Without a BRM capability, organizations may implement the wrong tools, unable to position IT capabilities against real-world process challenges.
IT management and staff essentially speak the same language as their cross-departmental colleagues. However, it’s as if they speak a distinct dialect which requires a translator to convey their messaging.
Non-technical business executives remain so close to their objectives that they lack visibility (or, often, the expertise) to define the technology roadmap which will meet their goals. Here, the BRM comes in. The BRM understands the big picture connecting business needs to technological value, and can thus educate non-technical leaders accordingly.
Where DevOps Initiatives Alone Fall Short…
Chasms between IT and business users emerge because business executives worry about IT slowing down, or halting, their strategic initiatives. In fact, IT sometimes cancels a project or contracts outside consultants because they often lack resources or skills to manage a specific application. According to CIO.com, the top 5 reasons DevOps initiatives fail are:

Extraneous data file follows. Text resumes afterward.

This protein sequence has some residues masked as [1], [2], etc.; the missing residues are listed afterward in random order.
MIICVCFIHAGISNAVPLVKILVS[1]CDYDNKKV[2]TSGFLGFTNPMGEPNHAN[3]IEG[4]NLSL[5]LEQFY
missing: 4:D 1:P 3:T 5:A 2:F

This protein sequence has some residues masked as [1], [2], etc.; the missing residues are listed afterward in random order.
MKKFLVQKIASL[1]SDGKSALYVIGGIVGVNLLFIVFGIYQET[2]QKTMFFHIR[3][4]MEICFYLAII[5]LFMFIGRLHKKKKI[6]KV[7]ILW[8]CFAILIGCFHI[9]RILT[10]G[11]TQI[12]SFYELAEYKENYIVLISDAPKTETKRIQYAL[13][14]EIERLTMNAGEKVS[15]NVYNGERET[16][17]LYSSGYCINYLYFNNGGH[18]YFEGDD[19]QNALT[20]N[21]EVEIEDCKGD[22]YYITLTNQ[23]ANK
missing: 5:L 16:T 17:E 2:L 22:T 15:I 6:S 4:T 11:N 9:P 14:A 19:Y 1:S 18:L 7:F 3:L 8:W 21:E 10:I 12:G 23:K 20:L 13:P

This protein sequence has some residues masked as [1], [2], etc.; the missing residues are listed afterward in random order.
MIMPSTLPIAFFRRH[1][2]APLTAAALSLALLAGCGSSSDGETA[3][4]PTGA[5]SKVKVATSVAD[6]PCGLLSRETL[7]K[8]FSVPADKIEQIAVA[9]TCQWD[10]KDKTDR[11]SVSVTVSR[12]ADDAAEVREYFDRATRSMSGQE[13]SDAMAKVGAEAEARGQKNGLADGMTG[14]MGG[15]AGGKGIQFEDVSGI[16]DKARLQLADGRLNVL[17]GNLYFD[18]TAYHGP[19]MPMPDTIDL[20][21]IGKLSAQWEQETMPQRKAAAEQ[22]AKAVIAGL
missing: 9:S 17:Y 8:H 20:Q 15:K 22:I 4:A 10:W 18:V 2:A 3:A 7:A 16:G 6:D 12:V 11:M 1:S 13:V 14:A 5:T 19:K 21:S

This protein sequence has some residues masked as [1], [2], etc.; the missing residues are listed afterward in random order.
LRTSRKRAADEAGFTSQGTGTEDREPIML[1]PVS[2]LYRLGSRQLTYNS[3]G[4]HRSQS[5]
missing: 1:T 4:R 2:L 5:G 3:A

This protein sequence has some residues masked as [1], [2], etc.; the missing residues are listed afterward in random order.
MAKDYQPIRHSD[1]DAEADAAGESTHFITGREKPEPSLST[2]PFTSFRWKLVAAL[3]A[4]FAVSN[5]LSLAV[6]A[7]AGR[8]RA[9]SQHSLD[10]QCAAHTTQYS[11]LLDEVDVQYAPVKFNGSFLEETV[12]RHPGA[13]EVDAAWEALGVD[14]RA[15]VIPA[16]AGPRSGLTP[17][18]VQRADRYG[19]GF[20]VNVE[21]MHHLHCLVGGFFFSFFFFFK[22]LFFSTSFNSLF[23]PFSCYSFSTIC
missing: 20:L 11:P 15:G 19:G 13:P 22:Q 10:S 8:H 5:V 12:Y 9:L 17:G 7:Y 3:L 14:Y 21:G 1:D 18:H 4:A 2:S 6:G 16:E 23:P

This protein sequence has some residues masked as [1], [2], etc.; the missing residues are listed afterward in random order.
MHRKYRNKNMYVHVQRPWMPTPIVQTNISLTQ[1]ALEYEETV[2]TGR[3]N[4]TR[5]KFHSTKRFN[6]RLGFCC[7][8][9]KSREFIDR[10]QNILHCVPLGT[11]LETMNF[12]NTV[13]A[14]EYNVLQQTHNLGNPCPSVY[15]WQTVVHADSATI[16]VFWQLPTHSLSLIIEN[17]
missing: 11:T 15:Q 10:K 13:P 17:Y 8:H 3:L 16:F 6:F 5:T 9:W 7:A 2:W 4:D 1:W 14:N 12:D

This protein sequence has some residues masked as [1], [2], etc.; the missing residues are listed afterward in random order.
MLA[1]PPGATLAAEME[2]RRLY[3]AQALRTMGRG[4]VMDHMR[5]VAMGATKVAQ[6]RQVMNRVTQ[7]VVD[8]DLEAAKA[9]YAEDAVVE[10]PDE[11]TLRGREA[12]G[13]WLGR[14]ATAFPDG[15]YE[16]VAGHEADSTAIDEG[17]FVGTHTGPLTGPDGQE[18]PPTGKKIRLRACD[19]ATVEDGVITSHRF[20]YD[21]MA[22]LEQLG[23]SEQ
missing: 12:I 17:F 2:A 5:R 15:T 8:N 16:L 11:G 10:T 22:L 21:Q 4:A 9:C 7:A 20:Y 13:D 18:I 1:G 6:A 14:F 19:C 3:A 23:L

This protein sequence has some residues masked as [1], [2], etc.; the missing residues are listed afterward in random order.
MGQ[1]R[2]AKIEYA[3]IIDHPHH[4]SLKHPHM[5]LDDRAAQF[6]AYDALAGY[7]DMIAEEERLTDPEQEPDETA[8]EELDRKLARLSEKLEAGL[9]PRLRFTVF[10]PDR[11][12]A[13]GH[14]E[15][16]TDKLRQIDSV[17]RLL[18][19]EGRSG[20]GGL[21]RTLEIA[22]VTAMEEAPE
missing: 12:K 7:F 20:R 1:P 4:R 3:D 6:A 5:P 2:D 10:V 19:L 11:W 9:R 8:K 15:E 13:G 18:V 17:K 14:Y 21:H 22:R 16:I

Top 5 Reasons DevOps Falls Short
- DevOps Initiatives aren’t grounded in business outcomes – Process changes only prove helpful to IT, without the ultimate vision of better serving users and customers.
- Organizational change remains an afterthought – Too much focus on tools, not enough thought about how technology will impact the organization.
- Restricted Collaboration – DevOps planning and monitoring don’t curate feedback from the entire organization, only certain sectors like operations and IT.
- Big bang approach to DevOps – Shifting to DevOps requires iterative planning, implementation, testing and feedback. Hence, flipping a switch on such a culture shift proves counter-productive, challenging, and chaotic.